After undergoing cosmetic facial surgery, a mother (Susanne Wuest) comes back home to her modern, isolated lakeside house and her ten-year-old twins, Elias and Lukas (Elias and Lukas Schwarz). Her head is swathed in bandages, with only her eyes and mouth visible.
The twins are unnerved by their mother’s appearance and are further taken aback when she begins to exhibit strange behaviour. She pointedly ignores Lukas and appears to only acknowledge Elias in conversation.
Though it is the middle of summer, the mother orders the twins to keep the blinds closed during the day, imposes a strict rule of silence inside the house, and allows them to only play outdoors. The mother also acts cruel and lashes out at Elias physically when he displays mischievous or disobedient acts; something that the boys comment that their mother would never do.
The twins begin to suspect that beneath her bandages, their mother may not be the same person…
” … everything in this carefully controlled creep-out, gazing into mirrors and peering through shutters and tightly wrapped gauze. When it’s over, even those who have guessed its final twist (because we have seen it before) will immediately want to watch again, if only to check the logic of its shifting points of view.” The New York Times
“Goodnight Mommy plays on the nerves with expert cruelty—so much so, actually, that by the time the film belatedly comes clean about the plot secret everyone has already guessed, you’re too pummelled into submission to care. No, the twist isn’t shocking. But the movie around it sure as hell is.” A.V. Club
“Franz and Fiala do a fine job of keeping the audience at arm’s length and – while telling clues are woven into the narrative – the complete picture only emerges once we’ve been subjected (and that is the right word) to an almost unwatchably grisly gear change. The violence is extreme when it comes, but by then it’s been earned.” Sky Movies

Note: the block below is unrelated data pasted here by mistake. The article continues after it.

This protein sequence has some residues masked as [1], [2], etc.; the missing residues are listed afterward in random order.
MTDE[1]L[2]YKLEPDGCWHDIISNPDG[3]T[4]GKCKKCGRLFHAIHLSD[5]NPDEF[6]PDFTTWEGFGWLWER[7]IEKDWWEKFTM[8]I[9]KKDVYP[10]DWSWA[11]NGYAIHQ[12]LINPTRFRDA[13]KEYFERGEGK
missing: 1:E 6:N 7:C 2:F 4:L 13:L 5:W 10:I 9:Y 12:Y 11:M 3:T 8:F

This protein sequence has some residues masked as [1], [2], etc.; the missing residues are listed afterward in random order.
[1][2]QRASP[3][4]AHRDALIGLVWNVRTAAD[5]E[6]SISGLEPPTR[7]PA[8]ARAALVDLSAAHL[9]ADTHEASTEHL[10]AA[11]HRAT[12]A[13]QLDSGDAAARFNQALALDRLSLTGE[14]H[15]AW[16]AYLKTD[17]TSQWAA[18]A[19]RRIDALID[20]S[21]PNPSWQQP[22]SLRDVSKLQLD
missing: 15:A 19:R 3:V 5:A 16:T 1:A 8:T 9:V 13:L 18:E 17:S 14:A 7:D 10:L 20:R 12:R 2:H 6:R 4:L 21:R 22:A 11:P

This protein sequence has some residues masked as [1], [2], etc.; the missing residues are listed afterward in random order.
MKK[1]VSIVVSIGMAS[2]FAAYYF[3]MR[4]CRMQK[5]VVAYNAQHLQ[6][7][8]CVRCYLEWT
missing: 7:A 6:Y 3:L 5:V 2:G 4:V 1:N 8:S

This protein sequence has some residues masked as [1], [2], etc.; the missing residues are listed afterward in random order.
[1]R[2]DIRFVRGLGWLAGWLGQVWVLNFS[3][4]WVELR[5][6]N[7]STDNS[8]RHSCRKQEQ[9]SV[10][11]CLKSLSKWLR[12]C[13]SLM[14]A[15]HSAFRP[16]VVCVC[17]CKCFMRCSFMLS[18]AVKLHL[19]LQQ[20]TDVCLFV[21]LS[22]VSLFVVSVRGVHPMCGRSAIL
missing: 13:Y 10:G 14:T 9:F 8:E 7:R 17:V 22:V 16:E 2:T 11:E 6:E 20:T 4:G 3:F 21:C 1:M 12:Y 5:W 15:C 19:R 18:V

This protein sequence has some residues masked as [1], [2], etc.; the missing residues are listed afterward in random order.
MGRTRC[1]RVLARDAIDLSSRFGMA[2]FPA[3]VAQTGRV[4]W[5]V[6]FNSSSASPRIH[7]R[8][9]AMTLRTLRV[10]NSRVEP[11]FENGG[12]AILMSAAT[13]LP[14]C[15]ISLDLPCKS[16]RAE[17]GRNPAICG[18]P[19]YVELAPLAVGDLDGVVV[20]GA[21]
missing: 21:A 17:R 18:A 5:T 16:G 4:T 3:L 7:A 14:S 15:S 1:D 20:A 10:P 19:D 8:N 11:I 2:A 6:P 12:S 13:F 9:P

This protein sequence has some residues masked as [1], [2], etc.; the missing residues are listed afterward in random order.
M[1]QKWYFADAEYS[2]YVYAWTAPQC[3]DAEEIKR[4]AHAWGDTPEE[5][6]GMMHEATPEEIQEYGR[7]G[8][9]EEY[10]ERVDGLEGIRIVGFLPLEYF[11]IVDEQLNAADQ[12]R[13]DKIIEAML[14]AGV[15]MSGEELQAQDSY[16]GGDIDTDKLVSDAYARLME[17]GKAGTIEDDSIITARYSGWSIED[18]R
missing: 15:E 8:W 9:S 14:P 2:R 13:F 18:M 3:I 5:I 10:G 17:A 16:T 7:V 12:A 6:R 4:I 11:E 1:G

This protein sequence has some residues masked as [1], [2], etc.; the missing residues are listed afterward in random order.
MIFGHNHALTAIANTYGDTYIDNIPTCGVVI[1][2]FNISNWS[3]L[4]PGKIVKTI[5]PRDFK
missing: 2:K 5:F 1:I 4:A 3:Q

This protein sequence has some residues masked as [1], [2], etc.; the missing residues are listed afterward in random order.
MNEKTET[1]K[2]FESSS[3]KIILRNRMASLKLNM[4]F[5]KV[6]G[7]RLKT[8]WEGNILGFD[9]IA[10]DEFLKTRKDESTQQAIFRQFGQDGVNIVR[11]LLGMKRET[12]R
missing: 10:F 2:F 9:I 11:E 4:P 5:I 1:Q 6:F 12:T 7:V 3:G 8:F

“Goodnight Mommy has enough to admire in it’s unnerving tale of distrust and disrespect of the parental motherly figure. It’s horror that gets under the skin, a slow burn at times, often uncomfortable. Though as soon as it starts to close in on it’s final act the film, like any good horror film, pushes it’s themes and boundaries and makes you not want to turn away from the screen.” UK Horror Scene
“It is, accordingly, as classy as the genre gets, preferring unease to jump-scares, and psychosis to spooks. Martin Gschlacht’s stark cinematography adds to an overall sense of dread, and the viewer is often reminded of the similarly chilly terrain explored by the youngsters in Michael Haneke’s Funny Games and Caché.” Irish Times
“The deliberate pacing and moments of cruelty might give the impression of a cold-hearted film, but the significance of what the children are doing and how this situation has been able to manifest is as frightening as the glimpses of visceral bloodshed. This is a potent and disturbing nightmare, with flawless performances and a rich imagination behind its grim façade.” SciFiNow
“Sure, many children are innately creepy, and identical youngsters are vessels for evil pretty much without exception. (It’s called science, people.) But the little rascals in this sleek debut from Austrian duo Veronika Franz and Severin Fiala are in a class all their own.” Rolling Stone
German title: Ich seh, Ich seh(“I See, I See”)
UK title: Goodnight Mummy